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Background. Bariatric surgery programs are recognized as the best alternative for patients with severe obesity. Many studies conclude that bariatric surgery programs that include these pre- and postoperative consultations (PPC) by the multidisciplinary team have better overall outcome. The purpose of the present study was to evaluate factors that affect PPC during a bariatric surgery program in Mexico and assess the possible impact on the patients’ post-operative course. Materials and methods. In accordance with the the International Federation for the Surgery of Obesity and Metabolic Disorders guidelines, all patients included were between 18 and 65 age when bariatric surgery was performed. Preoperative assessment of patient eligibility for bariatric surgery included consultation with the main surgeon, a dietician, an internist, and a psychologist. If non-eligible cases were detected, these issues were addressed and fully treated before surgery was considered. Results. A total of 110 patients were included in this study. Eighty-one (74 %) patients were women and 29 (26 %) were men. We observed that women had significantly more consultation attendance than men (54.3 % versus 24.1 %, p = 0.005). Patients with higher initial BMI had significantly more consultation attendance than those with lower BMI (42.9 kg/m2 versus 38.6 kg/m2, p = 0.007). When consultation attendance was evaluated according to occupation, teaching workers had significantly (p = 0.003)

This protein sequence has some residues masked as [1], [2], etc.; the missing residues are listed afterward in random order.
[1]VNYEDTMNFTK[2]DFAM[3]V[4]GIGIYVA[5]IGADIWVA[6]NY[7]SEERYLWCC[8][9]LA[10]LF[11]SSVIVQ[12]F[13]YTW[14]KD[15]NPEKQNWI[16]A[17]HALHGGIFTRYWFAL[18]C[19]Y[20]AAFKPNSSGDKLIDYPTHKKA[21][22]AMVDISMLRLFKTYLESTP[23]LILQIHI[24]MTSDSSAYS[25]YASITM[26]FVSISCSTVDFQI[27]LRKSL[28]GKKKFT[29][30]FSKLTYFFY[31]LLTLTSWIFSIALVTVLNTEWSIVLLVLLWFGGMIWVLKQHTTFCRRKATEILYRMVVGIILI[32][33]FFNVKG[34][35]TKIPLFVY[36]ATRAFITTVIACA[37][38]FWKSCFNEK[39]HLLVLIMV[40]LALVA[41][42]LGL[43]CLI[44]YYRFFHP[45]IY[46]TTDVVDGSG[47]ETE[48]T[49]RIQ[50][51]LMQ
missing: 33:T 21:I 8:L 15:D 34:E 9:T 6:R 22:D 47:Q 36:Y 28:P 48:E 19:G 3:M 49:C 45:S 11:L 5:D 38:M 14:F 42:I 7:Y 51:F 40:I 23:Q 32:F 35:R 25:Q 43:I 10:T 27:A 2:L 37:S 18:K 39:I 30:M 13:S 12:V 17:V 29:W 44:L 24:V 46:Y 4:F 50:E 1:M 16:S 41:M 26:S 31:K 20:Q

more consultation attendance (71.4 %) while the students group had less consultation attendance (0). Patients who had higher percentage of excess of weight loss (EWL) had significantly more general, medical, nutritional and psychological consultation attendance than those with lower percentage of EWL (p = 0.04, p = 0.032,
p = 0.039 and p < 0.001). Conclusions. Consultation attendance with the multidisciplinary team is associated with better outcomes after bariatric surgery. “Nonattending” patients are at least partly responsible for any suboptimal results observed. Although this is certainly a factor for some patients, many other non-dependent reasons, such as cultural, social, economic or motivational reasons can also affect the loss of consultations in other patients.
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